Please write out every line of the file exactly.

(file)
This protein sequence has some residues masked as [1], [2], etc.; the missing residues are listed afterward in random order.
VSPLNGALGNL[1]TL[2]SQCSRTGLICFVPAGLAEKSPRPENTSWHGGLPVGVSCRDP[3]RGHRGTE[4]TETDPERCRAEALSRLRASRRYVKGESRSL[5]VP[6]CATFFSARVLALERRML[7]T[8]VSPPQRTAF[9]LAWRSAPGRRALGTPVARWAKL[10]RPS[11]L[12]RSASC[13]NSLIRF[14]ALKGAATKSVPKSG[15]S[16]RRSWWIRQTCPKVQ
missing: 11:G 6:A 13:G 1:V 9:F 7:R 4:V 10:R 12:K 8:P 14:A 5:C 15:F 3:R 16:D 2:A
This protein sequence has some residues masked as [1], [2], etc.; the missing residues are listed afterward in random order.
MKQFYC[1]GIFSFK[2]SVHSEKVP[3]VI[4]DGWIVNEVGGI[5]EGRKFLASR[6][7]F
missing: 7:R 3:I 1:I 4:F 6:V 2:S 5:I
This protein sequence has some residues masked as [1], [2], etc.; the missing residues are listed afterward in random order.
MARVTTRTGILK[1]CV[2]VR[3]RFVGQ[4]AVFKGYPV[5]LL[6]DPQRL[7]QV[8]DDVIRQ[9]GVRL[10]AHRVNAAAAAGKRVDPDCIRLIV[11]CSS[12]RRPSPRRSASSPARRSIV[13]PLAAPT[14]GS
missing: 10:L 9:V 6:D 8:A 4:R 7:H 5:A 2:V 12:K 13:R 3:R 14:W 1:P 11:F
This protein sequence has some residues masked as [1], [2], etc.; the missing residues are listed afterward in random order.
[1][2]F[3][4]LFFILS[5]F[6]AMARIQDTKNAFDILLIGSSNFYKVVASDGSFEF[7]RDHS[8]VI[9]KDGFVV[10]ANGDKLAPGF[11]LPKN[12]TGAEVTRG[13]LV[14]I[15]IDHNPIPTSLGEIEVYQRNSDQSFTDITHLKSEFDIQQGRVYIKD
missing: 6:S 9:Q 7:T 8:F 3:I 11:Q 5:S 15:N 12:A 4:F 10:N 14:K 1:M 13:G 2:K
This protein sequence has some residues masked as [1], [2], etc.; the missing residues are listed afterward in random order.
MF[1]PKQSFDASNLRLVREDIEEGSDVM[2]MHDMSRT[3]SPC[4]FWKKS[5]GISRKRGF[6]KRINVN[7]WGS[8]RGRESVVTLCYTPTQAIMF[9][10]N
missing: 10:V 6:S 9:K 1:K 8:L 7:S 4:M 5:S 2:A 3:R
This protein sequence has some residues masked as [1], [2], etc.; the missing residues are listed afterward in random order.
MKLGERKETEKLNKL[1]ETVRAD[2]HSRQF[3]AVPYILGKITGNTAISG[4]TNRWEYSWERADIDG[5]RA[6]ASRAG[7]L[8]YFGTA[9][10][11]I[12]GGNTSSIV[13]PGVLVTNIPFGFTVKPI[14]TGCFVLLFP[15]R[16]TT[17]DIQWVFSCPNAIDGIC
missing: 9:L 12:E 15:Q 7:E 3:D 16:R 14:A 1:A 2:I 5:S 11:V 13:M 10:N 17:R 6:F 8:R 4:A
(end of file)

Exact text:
This protein sequence has some residues masked as [1], [2], etc.; the missing residues are listed afterward in random order.
VSPLNGALGNL[1]TL[2]SQCSRTGLICFVPAGLAEKSPRPENTSWHGGLPVGVSCRDP[3]RGHRGTE[4]TETDPERCRAEALSRLRASRRYVKGESRSL[5]VP[6]CATFFSARVLALERRML[7]T[8]VSPPQRTAF[9]LAWRSAPGRRALGTPVARWAKL[10]RPS[11]L[12]RSASC[13]NSLIRF[14]ALKGAATKSVPKSG[15]S[16]RRSWWIRQTCPKVQ
missing: 11:G 6:A 13:G 1:V 9:F 7:R 4:V 10:R 12:K 8:P 14:A 5:C 15:F 3:R 16:D 2:A
This protein sequence has some residues masked as [1], [2], etc.; the missing residues are listed afterward in random order.
MKQFYC[1]GIFSFK[2]SVHSEKVP[3]VI[4]DGWIVNEVGGI[5]EGRKFLASR[6][7]F
missing: 7:R 3:I 1:I 4:F 6:V 2:S 5:I
This protein sequence has some residues masked as [1], [2], etc.; the missing residues are listed afterward in random order.
MARVTTRTGILK[1]CV[2]VR[3]RFVGQ[4]AVFKGYPV[5]LL[6]DPQRL[7]QV[8]DDVIRQ[9]GVRL[10]AHRVNAAAAAGKRVDPDCIRLIV[11]CSS[12]RRPSPRRSASSPARRSIV[13]PLAAPT[14]GS
missing: 10:L 9:V 6:D 8:A 4:R 7:H 5:A 2:V 12:K 13:R 3:R 14:W 1:P 11:F
This protein sequence has some residues masked as [1], [2], etc.; the missing residues are listed afterward in random order.
[1][2]F[3][4]LFFILS[5]F[6]AMARIQDTKNAFDILLIGSSNFYKVVASDGSFEF[7]RDHS[8]VI[9]KDGFVV[10]ANGDKLAPGF[11]LPKN[12]TGAEVTRG[13]LV[14]I[15]IDHNPIPTSLGEIEVYQRNSDQSFTDITHLKSEFDIQQGRVYIKD
missing: 6:S 9:Q 7:T 8:F 3:I 11:Q 5:S 15:N 12:A 4:F 10:N 14:K 1:M 13:G 2:K
This protein sequence has some residues masked as [1], [2], etc.; the missing residues are listed afterward in random order.
MF[1]PKQSFDASNLRLVREDIEEGSDVM[2]MHDMSRT[3]SPC[4]FWKKS[5]GISRKRGF[6]KRINVN[7]WGS[8]RGRESVVTLCYTPTQAIMF[9][10]N
missing: 10:V 6:S 9:K 1:K 8:L 7:S 4:M 5:S 2:A 3:R
This protein sequence has some residues masked as [1], [2], etc.; the missing residues are listed afterward in random order.
MKLGERKETEKLNKL[1]ETVRAD[2]HSRQF[3]AVPYILGKITGNTAISG[4]TNRWEYSWERADIDG[5]RA[6]ASRAG[7]L[8]YFGTA[9][10][11]I[12]GGNTSSIV[13]PGVLVTNIPFGFTVKPI[14]TGCFVLLFP[15]R[16]TT[17]DIQWVFSCPNAIDGIC
missing: 9:L 12:E 15:Q 7:E 3:D 16:R 14:A 1:A 2:I 5:S 11:V 13:M 10:N 17:R 6:F 8:R 4:A